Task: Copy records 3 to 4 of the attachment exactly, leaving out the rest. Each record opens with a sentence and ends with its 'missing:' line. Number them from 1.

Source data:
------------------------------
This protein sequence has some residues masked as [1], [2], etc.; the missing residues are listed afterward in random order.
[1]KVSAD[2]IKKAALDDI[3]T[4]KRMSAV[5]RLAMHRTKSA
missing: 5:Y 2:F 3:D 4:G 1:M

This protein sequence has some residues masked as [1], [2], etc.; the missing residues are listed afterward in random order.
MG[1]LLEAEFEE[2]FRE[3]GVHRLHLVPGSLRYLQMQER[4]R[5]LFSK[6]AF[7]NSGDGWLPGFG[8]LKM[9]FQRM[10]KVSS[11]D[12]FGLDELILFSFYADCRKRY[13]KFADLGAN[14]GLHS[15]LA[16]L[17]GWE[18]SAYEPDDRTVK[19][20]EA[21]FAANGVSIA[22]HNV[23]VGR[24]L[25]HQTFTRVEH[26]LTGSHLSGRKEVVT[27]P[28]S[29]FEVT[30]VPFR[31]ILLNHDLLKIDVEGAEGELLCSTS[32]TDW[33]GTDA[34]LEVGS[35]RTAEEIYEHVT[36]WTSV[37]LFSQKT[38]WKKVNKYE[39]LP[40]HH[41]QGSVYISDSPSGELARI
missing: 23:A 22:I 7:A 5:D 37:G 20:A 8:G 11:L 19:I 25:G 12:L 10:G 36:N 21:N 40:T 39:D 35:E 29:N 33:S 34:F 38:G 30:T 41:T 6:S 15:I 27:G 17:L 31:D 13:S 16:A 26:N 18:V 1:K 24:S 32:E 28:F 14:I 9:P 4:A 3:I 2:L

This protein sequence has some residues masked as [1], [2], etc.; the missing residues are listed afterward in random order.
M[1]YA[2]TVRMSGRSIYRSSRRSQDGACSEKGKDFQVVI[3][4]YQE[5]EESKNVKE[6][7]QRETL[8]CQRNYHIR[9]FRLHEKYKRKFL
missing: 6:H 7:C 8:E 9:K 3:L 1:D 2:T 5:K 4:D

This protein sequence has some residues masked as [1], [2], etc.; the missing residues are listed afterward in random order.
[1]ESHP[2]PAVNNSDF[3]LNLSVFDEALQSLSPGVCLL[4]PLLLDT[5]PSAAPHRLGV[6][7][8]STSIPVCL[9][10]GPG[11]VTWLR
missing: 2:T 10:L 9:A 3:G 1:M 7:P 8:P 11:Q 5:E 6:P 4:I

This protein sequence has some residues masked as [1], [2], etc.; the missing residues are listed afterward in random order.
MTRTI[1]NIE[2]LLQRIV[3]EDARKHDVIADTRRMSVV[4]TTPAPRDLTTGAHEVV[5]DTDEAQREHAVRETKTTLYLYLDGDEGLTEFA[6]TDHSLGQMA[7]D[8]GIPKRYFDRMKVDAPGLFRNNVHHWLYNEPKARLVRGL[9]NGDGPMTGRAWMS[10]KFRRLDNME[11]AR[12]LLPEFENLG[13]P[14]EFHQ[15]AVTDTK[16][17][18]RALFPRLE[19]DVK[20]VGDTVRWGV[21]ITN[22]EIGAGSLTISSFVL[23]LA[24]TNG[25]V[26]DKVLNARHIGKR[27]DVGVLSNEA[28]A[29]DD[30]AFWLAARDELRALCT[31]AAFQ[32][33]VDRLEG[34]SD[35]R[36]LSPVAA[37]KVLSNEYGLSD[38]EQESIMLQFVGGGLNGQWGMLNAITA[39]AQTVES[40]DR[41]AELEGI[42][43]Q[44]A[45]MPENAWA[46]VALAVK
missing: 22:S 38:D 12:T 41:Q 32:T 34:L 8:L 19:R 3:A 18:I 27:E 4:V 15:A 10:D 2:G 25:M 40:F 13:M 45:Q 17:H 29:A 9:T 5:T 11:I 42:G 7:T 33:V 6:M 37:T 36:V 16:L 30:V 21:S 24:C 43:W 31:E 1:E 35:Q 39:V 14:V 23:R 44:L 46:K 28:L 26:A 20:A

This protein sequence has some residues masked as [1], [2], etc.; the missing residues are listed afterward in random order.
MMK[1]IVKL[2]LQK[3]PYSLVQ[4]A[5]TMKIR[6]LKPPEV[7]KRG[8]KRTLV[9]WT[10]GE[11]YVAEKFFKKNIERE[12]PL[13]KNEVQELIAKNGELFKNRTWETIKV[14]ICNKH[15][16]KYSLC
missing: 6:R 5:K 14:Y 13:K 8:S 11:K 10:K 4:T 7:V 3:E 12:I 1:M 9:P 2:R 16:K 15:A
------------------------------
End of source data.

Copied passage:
This protein sequence has some residues masked as [1], [2], etc.; the missing residues are listed afterward in random order.
M[1]YA[2]TVRMSGRSIYRSSRRSQDGACSEKGKDFQVVI[3][4]YQE[5]EESKNVKE[6][7]QRETL[8]CQRNYHIR[9]FRLHEKYKRKFL
missing: 6:H 7:C 8:E 9:K 3:L 1:D 2:T 5:K 4:D

This protein sequence has some residues masked as [1], [2], etc.; the missing residues are listed afterward in random order.
[1]ESHP[2]PAVNNSDF[3]LNLSVFDEALQSLSPGVCLL[4]PLLLDT[5]PSAAPHRLGV[6][7][8]STSIPVCL[9][10]GPG[11]VTWLR
missing: 2:T 10:L 9:A 3:G 1:M 7:P 8:P 11:Q 5:E 6:P 4:I